|The men of Inspection Tiger return from the taiga with their prey.|
By Tom Hawthorn
Special to The Globe and Mail
September 23, 2010
The book has been written and edited, the folios have rolled off presses to be cut and folded, the bindings have been glued and the dust jackets wrapped around boards pressing together 352 pages of adventure.
Pallets of the product have been shipped around the world, boxes making their way to stores, where clerks place them on shelves to capture the attention of a buying public with no shortage of reading options.
With each purchase, a pie chart established by legal contract divides the proceeds among publisher, retailer, and author. No need to guess who gets the thinnest slice.
Trailing the book around the continent is its creator, John Vaillant, a 48-year-old Vancouver author who has crafted the remarkable, The Tiger: A True Story of Vengeance and Survival (Knopf, $34.95).
Now, it is time for the public to pass judgment.
How much does he have riding on the book?
“Everything,” he said.
“You spend three years on a project and everything’s on the line. Financially. Professionally. Domestically. Everything’s riding on it.”
For him, it has been the year of the tiger followed by the year of the tiger followed by the year of the tiger.
His wife, Nora, has handled the home front as he has travelled afield for research and, now, publicity. He has sold only a handful of magazine pieces since winning the Governor-General’s Literary Award five years ago for The Golden Spruce, a superb retelling of the destruction of a tree in Haida Gwaii by a man gone mad. He has had the good fortune of spotting another terrific tale, though it, too, has demanded he stake a lot on its outcome.
“If this book crashes and burns,” he said, “the chances of getting another good project, of getting the ear of publishers and getting their financial backing is compromised.”
As if that was not pressure enough on a writer, he also hopes “The Tiger” will promote conservation efforts for a creature as magnificent as it is endangered.
He seeks not just want another book contract, but he’s also out to save the tiger.
Perhaps that’s the attitude inherited when your family name is pronounced like valiant (val-yehnt), a word whose Middle English roots stem from the Old French vailant, from the Latin valere. It means to be strong, heroic, courageous.
Like the ancestors of football player Brett Favre, his people maintained the integrity of the original spelling while compromising on the pronunciation.
Born and raised at Cambridge, Mass., where his father became a psychiatry professor at Harvard Medical School, Mr. Vaillant first tried his hand at professional writing at age 35. Earlier, he laboured in Alaska as a commercial salmon fisherman and as a boat builder. He worked with learning disabled children at a special education school and with juvenile delinquents on a remote island off the Massachusetts coast. For a time, he led workshops on race and gender issues for corporations seeking to diversify.
He hopped from job to job, “dodging my destiny.”
He moved to Vancouver in 1998 so his wife, a potter and anthropologist, could do graduate work at the University of British Columbia.
He sold pieces to Sports Afield, Men’s Journal, The Atlantic, and The New Yorker.
For his latest book, Mr. Vaillant trudged through frozen Siberian forests. He studied the literature on the endangered Amur tiger. He befriended the unforgettable Yuri Trush, a Russian whose hands look like “knuckled mallets,” a squad leader of a local Inspection Tiger unit, a tracker whose responsibility it was to investigate forest crimes, usually involving poachers.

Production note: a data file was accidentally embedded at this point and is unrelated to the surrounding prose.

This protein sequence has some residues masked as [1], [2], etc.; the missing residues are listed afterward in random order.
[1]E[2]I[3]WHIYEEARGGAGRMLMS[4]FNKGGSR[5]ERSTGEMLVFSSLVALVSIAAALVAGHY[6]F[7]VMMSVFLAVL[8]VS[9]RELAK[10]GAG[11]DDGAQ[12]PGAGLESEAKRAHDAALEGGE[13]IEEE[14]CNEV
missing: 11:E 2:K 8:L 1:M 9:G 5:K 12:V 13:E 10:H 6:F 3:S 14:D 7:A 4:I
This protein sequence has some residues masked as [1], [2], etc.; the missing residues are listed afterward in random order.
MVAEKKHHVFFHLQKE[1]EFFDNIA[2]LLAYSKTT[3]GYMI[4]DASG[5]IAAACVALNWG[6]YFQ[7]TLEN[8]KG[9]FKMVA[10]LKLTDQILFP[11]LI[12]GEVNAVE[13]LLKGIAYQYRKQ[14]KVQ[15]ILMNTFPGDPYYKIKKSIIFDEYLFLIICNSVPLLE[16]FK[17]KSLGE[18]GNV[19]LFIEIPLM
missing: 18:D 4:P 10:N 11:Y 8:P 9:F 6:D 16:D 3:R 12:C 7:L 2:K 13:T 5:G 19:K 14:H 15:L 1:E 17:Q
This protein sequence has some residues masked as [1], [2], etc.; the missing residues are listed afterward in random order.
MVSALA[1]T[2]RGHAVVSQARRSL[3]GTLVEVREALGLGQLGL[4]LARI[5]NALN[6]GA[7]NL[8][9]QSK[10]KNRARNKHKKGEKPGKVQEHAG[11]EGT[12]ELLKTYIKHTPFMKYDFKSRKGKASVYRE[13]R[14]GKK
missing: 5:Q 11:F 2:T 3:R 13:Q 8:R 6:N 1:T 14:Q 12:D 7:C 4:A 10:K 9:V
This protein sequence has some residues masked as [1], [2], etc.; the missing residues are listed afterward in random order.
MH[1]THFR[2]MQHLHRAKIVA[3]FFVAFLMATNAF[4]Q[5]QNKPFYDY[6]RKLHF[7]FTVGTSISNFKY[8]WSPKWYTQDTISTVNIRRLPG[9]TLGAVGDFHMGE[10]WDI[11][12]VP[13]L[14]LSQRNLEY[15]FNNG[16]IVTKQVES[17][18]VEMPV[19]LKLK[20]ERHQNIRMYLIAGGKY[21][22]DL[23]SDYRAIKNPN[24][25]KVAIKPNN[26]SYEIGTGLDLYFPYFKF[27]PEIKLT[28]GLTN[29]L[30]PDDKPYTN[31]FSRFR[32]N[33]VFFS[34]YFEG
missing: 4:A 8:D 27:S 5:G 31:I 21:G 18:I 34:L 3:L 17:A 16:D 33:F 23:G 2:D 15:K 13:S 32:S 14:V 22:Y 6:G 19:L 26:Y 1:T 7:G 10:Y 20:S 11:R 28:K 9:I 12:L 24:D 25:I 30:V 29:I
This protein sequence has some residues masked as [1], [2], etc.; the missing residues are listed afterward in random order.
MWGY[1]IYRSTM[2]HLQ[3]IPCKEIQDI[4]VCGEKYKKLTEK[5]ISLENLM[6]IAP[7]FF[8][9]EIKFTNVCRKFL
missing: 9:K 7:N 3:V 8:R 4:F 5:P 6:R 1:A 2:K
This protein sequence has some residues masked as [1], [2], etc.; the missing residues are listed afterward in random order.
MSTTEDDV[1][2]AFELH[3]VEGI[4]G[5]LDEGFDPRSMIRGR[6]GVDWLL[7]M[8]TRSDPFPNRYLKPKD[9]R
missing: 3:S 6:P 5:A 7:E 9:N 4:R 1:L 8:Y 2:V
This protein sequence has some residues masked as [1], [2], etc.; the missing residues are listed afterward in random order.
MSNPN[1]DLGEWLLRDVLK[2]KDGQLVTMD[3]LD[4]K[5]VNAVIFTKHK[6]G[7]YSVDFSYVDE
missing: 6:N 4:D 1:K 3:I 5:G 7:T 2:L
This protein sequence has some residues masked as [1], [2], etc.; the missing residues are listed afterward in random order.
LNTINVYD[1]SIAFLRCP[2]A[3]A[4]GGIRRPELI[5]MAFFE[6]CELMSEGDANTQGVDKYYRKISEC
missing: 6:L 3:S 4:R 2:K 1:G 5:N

Of the three main characters in The Tiger, the only one still alive by the time of the author’s arrival in the taiga is Mr. Trush. The other human character has been eaten, and tigers don’t do interviews.
Happily, extensive videotapes combined with a tracker’s ability to see evidence in the displacement and melting of snow — a crouching 400-pound tiger leaves a distinct imprint — allow the author to recreate in riveting fashion such terrifying scenes as the poacher’s final moments.
So far this month, he has appeared at readings and signings, done interviews for print and television, engrossed radio audiences of NPR’s “Morning Edition” and CBC Radio’s “The Current” with his true-life tale.
The life of a writer is more slog than glamour.
He left his home in Kitsilano by car earlier this week for an event at the public library in a forestry town in Washington state.
Actors go to Los Angeles. Authors go to Port Angeles.
He is scheduled to be in Seattle today followed by Bellingham, Wash.; a California swing to Palo Alto, Corte Madera, and Berkeley; Portland, Ore.; Colorado stops at Boulder and Denver; a New England circuit; before returning home for an event on Oct. 21.
So far, the reception for the book has been solid, the reviews rapturous. The Tiger is No. 2 on the Globe’s bestsellers list, as it is on the Maclean’s list, up from No. 7. It appeared briefly on the New York Times’ list, then slipped off. He hopes it returns as he crisscrosses the continent.
“The people you find yourself in company with, especially on the non-fiction list, is so weird. It’s surreal, frankly, to be between Chelsea Chelsea Bang Bang and Shit My Dad Says and Going Rogue. Strange bedfellows."
The movie rights have been optioned by Brad Pitt, who is preparing a treatment with the producer of The Wrestler and the screenwriter of Babel.
A movie, especially a successful one, cannot help but move books. The more books sold, likely the more money to be raised to preserve the Asian forests in which live the tigers.
How ironic. The success of a book of significant literary merit may depend on Hollywood.